Writer, Producer: Kerry Gleason



LOGLINE: A self-educated fugitive slave sets the world ablaze with his fiery oratory, overcoming extraordinary odds to earn his freedom and become a critical element in the Underground Railroad. His written and spoken eloquence impact President Lincoln and influence the outcome of the Civil War, putting an end to the slave trade in America.


How it Happened

Snowed in by a Western N.Y. blizzard in January 2005, writer Kerry Gleason downloaded Frederick Douglass' first autobiography, "Narrative of the Life of Frederick Douglass: An American Slave." He sat by the fireplace, flipping the pages.

"The language was rich. His words were written from the heart. Frankly, I was astounded by his eloquence as a writer, and felt somehow inadequate given my university education. His life was filled with pathos, and fear, and violence overcome by his strong will and character. By page 40, I was in disbelief that nobody had ever produced a feature film -- not a documentary -- and began considering that possibility."

- Kerry Gleason

In between making commercials and designing well-working web pages for clients, Gleason researched Douglass' life. He toiled in Rochester, where Douglass lived the most productive 25 years of his life. That "home-field advantage" in a community overflowing with resources and artifacts from this amazing life energized the screenwriter. When he was convinced he had enough material to write the script, he took four weeks off from his business, and worked day and night closed off from the rest of the world. He finished a 185-page draft in February 2008. After a reading in his living room, he was convinced of the power of the screenplay, but noted that changes were necessary, specifically, cutting the script in half..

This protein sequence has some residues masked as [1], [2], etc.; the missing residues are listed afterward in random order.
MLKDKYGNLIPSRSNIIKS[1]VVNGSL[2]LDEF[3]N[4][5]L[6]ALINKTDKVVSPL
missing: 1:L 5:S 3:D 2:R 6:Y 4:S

"The best thing I did was to have a reading in my living room. The participants didn't really know each other before that night. In a little over 2 hours, we read through just the first half of the screenplay. We stopped just after Frederick's extra-marital affair. It was a good sign when the players demanded they be allowed to come back to finish the reading. Then, something startling happened. Even though it was a work night, and people had kids to put to bed and reasons to get up early the next morning -- nobody left. They stayed, and these strangers in the room had a very open discussion about marital fidelity. One woman was angered to tears by Douglass' insensitivity. The conversation was personal, and it mattered a great deal to everyone in the room to share their perspective. I maintained a stone face as moderator of the reading, but inside, I smiled. I had struck a chord. This story opened people up to share their most personal thoughts and opinions with strangers. And the following week, a different group of readers had a relevant conversation about racism, then and now.

There was amazing power in that script. I suspected it when I wrote it; I knew it when it was read aloud."

- Kerry Gleason

He finished the script revision January 13, 2009. He entered the Buffalo-Niagara Film Festival's Screenwriting competition. He won. An option was purchased on the script, which he terminated this past year.





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